Until the late 20th century, Wollstonecraft's life, which encompassed several unconventional personal relationships, received more attention than her writing. After two ill-fated affairs, with Henry Fuseli and Gilbert Imlay (by whom she had a daughter, Fanny Imlay), Wollstonecraft married the philosopher William Godwin, one of the forefathers of the anarchist movement. Wollstonecraft died at the age of thirty-eight, ten days after giving birth to her second daughter, leaving behind several unfinished manuscripts. Her daughter Mary Wollstonecraft Godwin would become an accomplished writer herself, as Mary Shelley, the author of Frankenstein.
After Wollstonecraft's death, her widower published a ‘Memoir’ (1798) of her life, revealing her unorthodox lifestyle, which inadvertently destroyed her reputation for almost a century. However, with the emergence of the feminist movement at the turn of the twentieth century, Wollstonecraft's advocacy of women's equality and critiques of conventional femininity became increasingly important. Today Wollstonecraft is regarded as one of the founding feminist philosophers, and feminists often cite both her life and work as important influences.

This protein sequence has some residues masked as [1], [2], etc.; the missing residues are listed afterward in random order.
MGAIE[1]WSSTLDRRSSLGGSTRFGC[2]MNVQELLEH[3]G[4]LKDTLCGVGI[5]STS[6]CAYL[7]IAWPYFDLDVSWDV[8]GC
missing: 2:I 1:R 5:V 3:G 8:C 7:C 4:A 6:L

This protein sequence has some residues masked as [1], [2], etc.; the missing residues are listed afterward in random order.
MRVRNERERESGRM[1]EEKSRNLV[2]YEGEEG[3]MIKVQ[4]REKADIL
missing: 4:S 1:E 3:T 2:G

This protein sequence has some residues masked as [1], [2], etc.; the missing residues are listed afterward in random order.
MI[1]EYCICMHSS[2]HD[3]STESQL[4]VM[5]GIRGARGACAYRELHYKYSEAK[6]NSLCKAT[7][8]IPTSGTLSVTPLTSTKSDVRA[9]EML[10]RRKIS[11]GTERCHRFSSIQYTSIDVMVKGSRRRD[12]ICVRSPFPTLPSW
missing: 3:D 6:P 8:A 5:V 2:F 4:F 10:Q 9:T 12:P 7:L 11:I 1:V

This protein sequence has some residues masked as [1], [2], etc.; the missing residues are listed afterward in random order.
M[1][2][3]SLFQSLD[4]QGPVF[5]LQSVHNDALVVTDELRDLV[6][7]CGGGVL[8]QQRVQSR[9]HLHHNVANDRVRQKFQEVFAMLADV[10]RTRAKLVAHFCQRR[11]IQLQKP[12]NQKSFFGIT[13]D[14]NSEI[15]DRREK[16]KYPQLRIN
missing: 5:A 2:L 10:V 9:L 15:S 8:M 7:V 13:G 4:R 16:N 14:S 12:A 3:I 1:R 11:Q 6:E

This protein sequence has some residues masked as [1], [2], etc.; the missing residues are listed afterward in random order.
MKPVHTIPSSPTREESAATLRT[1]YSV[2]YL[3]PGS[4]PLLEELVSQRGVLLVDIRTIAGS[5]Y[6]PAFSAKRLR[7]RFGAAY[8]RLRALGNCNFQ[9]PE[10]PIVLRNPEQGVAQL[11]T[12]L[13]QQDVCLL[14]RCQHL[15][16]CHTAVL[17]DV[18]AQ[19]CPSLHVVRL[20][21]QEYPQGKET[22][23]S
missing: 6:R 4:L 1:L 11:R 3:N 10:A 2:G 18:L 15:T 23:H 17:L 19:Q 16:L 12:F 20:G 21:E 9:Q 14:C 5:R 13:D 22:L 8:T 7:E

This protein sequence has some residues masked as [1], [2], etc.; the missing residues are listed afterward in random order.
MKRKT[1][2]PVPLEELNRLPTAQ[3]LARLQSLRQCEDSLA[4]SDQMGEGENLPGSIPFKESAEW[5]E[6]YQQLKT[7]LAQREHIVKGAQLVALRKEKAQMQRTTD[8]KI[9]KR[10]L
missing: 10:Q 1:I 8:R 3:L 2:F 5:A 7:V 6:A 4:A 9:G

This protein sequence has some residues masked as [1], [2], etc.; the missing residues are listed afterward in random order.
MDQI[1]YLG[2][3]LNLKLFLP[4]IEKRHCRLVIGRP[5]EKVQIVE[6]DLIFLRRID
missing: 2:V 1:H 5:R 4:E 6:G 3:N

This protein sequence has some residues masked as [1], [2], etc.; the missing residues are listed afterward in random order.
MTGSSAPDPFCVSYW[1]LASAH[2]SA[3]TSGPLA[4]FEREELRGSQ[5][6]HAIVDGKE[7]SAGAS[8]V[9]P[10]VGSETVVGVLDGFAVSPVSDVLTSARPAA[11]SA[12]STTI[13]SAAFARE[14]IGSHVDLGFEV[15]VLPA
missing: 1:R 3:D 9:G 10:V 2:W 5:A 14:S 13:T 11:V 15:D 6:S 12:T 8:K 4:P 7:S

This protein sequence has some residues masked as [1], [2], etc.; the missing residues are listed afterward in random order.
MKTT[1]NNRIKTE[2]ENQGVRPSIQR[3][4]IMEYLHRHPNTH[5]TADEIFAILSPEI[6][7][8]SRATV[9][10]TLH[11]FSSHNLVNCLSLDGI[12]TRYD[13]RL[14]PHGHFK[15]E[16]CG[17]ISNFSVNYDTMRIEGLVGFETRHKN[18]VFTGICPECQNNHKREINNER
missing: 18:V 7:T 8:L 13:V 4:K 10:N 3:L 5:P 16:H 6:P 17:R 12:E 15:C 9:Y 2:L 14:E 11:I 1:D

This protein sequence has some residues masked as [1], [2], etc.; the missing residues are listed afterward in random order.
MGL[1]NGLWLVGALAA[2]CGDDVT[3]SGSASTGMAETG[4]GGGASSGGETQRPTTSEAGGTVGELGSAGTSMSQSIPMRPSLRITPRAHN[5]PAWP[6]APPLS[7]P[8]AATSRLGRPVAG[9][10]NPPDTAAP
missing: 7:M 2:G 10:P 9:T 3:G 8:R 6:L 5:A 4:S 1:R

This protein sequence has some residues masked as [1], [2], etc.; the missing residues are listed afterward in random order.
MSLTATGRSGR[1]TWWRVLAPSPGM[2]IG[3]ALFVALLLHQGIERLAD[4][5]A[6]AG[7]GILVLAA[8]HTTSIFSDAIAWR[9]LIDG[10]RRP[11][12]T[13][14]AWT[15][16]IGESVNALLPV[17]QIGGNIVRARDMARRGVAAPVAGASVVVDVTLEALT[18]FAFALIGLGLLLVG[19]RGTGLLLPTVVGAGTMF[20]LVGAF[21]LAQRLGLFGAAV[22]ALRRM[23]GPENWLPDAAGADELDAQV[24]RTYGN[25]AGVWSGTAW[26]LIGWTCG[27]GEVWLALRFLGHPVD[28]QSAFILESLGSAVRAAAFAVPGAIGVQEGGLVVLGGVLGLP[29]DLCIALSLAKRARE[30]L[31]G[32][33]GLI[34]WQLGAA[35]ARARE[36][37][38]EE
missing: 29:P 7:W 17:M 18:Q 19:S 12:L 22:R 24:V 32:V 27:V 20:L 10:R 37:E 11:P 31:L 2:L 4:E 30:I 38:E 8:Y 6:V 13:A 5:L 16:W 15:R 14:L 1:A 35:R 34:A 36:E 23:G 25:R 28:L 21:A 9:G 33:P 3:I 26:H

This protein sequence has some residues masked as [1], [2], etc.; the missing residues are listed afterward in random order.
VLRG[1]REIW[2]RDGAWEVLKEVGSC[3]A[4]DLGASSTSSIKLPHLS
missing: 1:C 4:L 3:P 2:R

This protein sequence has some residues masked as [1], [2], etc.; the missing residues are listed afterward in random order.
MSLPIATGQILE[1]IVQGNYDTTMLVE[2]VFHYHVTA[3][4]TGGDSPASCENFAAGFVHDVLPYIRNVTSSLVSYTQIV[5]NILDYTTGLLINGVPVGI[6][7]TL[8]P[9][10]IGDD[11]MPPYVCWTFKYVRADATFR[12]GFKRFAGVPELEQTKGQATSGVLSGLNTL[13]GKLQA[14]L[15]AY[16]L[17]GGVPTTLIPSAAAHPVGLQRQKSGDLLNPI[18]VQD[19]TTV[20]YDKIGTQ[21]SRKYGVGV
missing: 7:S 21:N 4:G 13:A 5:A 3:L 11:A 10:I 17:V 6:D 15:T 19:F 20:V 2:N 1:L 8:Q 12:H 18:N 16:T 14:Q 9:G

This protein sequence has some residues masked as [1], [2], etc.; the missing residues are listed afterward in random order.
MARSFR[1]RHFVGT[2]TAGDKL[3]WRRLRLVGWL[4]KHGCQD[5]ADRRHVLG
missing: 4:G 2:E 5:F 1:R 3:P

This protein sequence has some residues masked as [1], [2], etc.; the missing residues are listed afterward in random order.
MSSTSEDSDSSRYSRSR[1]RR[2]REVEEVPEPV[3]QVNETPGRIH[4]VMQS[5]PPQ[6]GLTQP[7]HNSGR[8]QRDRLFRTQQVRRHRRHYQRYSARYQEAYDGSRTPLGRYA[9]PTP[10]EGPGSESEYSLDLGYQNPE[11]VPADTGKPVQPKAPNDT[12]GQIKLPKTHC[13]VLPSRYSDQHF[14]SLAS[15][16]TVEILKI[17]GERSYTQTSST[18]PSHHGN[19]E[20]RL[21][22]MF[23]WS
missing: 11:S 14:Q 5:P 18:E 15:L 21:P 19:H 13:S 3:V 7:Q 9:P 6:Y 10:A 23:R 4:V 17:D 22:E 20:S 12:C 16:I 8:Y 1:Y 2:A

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Customer Reviews

Average Rating 2.5
( 10 )
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Sort by: Showing 1 – 17 of 16 Customer Reviews
  • Anonymous

    Posted October 15, 2013

    One of my favorite feminists.

    Wollstonecraft presents a brilliant philosophy in all of her work, written in beautiful prose that it pleasing to the eye and engaging for the mind.

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  • Anonymous

    Posted January 12, 2013

    You go girls!

    ?...

    0 out of 2 people found this review helpful.

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  • Posted May 11, 2010

    Worth Reading

    The style is less than captivating, and the frame of reference is a little outdated. Some of the things she advocated for we now take for granted but not all. The author's ideas are still relevant. She spends alot of time talking about the education of women ( we are not just talking about going to school here) and about the concepts of independence, being respected, etc. Some of the things she wrote over 200 years ago could still be considered visionary. Definitely worth reading.